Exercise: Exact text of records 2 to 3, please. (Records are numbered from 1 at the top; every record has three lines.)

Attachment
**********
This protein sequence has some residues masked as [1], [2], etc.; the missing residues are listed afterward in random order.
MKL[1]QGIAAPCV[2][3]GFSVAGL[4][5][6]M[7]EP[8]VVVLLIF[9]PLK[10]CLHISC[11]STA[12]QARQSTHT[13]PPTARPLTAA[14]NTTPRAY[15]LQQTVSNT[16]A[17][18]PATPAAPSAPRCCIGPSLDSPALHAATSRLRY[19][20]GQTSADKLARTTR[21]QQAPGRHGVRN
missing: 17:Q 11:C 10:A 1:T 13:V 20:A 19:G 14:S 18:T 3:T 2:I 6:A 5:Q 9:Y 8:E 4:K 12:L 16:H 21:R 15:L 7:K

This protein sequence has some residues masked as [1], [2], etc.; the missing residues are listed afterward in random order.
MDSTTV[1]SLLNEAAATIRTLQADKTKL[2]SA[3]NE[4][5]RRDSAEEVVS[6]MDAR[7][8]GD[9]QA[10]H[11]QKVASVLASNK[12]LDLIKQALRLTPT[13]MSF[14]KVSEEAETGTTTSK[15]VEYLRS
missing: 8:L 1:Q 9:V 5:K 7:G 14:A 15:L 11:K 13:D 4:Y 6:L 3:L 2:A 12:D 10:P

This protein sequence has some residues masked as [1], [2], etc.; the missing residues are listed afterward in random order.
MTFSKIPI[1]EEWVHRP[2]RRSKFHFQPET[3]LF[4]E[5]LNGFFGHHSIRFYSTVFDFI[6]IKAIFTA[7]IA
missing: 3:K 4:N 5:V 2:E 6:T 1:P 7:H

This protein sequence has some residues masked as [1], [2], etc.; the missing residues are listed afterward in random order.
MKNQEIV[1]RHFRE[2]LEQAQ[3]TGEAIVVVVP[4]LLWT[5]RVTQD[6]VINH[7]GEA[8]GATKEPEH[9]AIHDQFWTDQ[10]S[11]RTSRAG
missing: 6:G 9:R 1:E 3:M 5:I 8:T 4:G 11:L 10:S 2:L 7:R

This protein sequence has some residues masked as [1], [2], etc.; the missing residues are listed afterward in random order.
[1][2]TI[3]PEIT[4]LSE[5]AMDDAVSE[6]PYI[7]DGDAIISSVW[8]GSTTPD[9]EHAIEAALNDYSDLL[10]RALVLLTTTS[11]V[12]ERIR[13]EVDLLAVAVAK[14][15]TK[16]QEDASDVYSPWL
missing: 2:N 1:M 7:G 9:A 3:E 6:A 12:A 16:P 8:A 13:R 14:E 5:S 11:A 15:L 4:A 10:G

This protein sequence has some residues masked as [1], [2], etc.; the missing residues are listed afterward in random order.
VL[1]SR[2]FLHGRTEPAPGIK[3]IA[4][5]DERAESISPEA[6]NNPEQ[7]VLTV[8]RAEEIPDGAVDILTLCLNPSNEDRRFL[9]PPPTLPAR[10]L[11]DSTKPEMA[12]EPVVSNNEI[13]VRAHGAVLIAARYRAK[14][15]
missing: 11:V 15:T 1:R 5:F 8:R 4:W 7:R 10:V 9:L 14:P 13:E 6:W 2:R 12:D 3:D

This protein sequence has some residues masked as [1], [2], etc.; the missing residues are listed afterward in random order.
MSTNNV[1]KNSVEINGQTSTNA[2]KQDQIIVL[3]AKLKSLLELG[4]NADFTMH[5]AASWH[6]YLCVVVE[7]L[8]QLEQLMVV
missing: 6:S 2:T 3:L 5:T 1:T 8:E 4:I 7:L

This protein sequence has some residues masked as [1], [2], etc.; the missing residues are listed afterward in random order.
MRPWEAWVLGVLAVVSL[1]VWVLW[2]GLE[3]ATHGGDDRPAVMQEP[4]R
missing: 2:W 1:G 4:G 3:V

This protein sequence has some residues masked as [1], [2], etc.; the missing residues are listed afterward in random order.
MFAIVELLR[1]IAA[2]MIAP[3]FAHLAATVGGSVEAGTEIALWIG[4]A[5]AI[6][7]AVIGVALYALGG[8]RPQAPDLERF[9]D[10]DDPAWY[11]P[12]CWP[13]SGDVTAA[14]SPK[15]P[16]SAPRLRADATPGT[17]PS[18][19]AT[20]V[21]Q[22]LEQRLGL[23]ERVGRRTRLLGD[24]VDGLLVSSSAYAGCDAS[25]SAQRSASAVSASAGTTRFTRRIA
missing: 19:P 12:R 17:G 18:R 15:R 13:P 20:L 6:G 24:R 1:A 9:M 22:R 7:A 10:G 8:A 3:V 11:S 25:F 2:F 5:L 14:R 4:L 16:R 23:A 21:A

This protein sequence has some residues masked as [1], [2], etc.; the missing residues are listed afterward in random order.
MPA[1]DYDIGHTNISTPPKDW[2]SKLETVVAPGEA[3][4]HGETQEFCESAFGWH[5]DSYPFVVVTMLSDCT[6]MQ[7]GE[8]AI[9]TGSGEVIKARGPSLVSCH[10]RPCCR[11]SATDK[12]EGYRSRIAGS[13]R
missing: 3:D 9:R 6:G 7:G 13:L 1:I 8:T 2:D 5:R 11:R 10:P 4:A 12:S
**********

This protein sequence has some residues masked as [1], [2], etc.; the missing residues are listed afterward in random order.
MDSTTV[1]SLLNEAAATIRTLQADKTKL[2]SA[3]NE[4][5]RRDSAEEVVS[6]MDAR[7][8]GD[9]QA[10]H[11]QKVASVLASNK[12]LDLIKQALRLTPT[13]MSF[14]KVSEEAETGTTTSK[15]VEYLRS
missing: 8:L 1:Q 9:V 5:K 7:G 14:A 15:L 11:K 13:D 4:Y 6:L 3:L 2:A 12:D 10:P

This protein sequence has some residues masked as [1], [2], etc.; the missing residues are listed afterward in random order.
MTFSKIPI[1]EEWVHRP[2]RRSKFHFQPET[3]LF[4]E[5]LNGFFGHHSIRFYSTVFDFI[6]IKAIFTA[7]IA
missing: 3:K 4:N 5:V 2:E 6:T 1:P 7:H